This fabulous manuscript image from 1490 depicts silver mining in Bohemia. The highly detailed scene is the frontispiece to a choir book and consists of two joined sheets of vellum. [source]



lizard engraving (comparative anatomy) by Max Fürbringer


Anser cinereus IN 'Zur vergleichenden Anatomie..' (Vogel - V. 5) 1900 by Max Fürbringer
Comparative anatomy illustrations of the grey goose and sphenodontia lizard species (Tuatara presumably) found in Max Fürbringer's 'Zur vergleichenden Anatomie ..' (V. 4) 1900, available from the University of Heidelberg.



fifties space comic panel
Tom from Fantasy Ink posted this futuristic space cartoon by Frank Antonchich (signed: 'scronch') from the 1940s** that he tells me he found at an auction site.
**Addit: George comments -
"The Frank Antoncich cartoon definitely dates from the 1950s, not the 1940s, despite what the auction record said. The X-Sue is a "takeoff" of the Bell X-2, a supersonic aircraft that was tested in 1955-1956. The space station is also a flying-saucer-like shape that would not have been depicted until after 1953 (at the earliest). I suspect a more likely date is 1957, in the Sputnik era."



Other things... from the Twitter feed:

16 comments :

Ben J Hamilton said...

This blog is superb – cheers for sharing it all.

Karla said...

Very fine martyrs! St. Lawrence with fish is quite a nice touch. I recognize him with his gridiron but this would have been too subtle for me.

I thought I had seen the silver-mining image while on the Kutna Hora mine tour, but either it's something similar or it's a blown up version of the miniature. I suppose it wouldn't really be good policy to keep a valuable work like that in a room where loads of people are constantly doing mine tours, after all.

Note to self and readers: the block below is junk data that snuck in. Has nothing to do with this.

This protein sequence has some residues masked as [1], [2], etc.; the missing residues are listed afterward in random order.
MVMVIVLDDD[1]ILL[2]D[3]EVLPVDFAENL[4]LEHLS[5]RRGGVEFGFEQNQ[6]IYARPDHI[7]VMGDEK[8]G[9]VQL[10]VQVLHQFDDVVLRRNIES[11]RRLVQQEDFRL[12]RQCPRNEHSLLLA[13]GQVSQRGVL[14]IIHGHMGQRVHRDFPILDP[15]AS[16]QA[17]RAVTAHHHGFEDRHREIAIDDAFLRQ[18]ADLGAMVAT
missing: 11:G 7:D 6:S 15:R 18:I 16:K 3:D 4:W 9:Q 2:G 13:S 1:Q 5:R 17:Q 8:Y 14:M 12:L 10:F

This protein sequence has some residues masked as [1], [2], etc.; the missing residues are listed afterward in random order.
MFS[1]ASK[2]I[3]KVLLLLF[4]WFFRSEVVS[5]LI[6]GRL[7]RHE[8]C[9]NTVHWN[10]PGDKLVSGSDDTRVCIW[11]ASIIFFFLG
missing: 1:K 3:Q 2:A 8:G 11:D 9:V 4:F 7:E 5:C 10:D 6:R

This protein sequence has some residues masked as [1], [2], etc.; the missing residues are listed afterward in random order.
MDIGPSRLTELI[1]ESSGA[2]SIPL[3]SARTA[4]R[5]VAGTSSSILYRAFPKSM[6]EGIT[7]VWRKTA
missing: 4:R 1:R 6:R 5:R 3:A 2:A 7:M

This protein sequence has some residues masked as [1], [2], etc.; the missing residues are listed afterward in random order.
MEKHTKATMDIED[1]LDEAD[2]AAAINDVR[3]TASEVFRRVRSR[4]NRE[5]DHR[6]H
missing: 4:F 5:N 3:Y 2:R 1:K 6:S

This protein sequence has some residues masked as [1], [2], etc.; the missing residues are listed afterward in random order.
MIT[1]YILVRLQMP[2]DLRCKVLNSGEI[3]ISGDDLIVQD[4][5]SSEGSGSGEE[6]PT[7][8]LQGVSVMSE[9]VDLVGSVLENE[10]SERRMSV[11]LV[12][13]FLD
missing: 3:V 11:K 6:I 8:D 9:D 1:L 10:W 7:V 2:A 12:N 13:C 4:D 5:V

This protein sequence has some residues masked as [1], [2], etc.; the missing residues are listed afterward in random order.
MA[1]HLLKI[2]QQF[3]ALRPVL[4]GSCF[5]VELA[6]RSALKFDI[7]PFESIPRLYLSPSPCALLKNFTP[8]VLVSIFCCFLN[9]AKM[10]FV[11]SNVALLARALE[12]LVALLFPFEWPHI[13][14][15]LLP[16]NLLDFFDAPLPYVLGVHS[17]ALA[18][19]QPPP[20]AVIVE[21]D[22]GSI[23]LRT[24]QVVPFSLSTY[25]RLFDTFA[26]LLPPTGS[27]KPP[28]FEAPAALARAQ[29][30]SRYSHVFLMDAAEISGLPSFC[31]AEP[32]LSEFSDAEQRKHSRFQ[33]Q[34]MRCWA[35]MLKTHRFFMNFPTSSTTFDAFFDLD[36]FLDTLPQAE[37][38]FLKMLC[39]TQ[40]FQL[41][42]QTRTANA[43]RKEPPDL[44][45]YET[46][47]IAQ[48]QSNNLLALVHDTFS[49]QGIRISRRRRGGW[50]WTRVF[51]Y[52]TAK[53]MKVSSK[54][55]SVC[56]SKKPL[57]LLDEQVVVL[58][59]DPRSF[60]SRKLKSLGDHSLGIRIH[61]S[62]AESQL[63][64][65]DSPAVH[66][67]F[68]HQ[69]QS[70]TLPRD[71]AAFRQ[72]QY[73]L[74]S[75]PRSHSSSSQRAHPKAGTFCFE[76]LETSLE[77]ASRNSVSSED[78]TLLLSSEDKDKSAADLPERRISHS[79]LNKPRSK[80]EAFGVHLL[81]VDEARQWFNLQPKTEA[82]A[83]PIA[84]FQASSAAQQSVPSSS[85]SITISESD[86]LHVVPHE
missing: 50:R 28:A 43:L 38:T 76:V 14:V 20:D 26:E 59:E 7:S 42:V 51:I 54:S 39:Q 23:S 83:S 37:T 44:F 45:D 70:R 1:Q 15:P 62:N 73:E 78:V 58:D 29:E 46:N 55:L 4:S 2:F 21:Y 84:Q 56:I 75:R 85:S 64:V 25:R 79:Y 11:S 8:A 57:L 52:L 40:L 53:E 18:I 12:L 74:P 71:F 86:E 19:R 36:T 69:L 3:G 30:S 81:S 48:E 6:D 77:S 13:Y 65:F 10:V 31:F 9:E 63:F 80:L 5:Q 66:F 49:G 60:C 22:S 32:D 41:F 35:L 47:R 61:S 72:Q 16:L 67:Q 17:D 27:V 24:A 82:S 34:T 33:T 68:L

How said...

I envy your image archive.

Judy Lewd said...

the anatomy illustrations are so beautiful! i love what you have posted here

xoxoxox

George said...

The Frank Antoncich cartoon definitely dates from the 1950s, not the 1940s, despite what the auction record said. The X-Sue is a "takeoff" of the Bell X-2, a supersonic aircraft that was tested in 1955-1956. The space station is also a flying-saucer-like shape that would not have been depicted until after 1953 (at the earliest). I suspect a more likely date is 1957, in the Sputnik era.

Renee Motheral Clugston said...

Just thought I'd let you know that I gave your blog a shout-out on my own. Just 'cause I love it. Keep bringing us this wonderful stuff!

Joey said...

Your hard drive is a museum.

I'm especially struck by the image of the comets' paths. An incredible amount of information clearly and gorgeously stated.

Thanks for your dedication and and eye for detail. I'm a regular reader.

Mermaid of Moorgate said...

I love illuminated texts. So gory and wonderfully furnished with imagery. Particularly liked the Anne of Cleves family tree, impaled on the spikes and watched over by a Piers Morgan look-a-like. And what's with the door, the tree and the skull? Did Dali go back in time mewondreth? Pause my soul in wonder!

David Apatoff said...

A splendid selection! I'm especially crazy about those first two images.

Nezzy said...

This Ozarks farm chick just wanted to give ya a big old CONGRATULATIONS on Blog of Note. Woohoo!!!

From the hills and hollers of the Missouri Ponderosa, ya'll have a wonderful day!!!

Jess said...

Totally beautiful, they evoke so much emotion it's incredible! Love it!

GogruMogru.com said...

Lovely Pictures! It's really nice to see. Thanks...

magic said...

this blog is wonderful! it is very informative and the chosen pictures and brilliant!

Team Sauce said...

Beautiful artwork and illustrations

Tess said...

Have a lot of fun on your site. Hate to be reminded that there is a show at Morgan Library to see; it's not nearly as friendly and nice a place to visit now that they gutted a landmark with a visitors entrance that came from another planet. They own probably my all time favorite book illustrated by Simon Bening. I hear they are making a facsimile!

amybradley said...

Fountain of knowledge here, for sure and lovely in it's own right as well.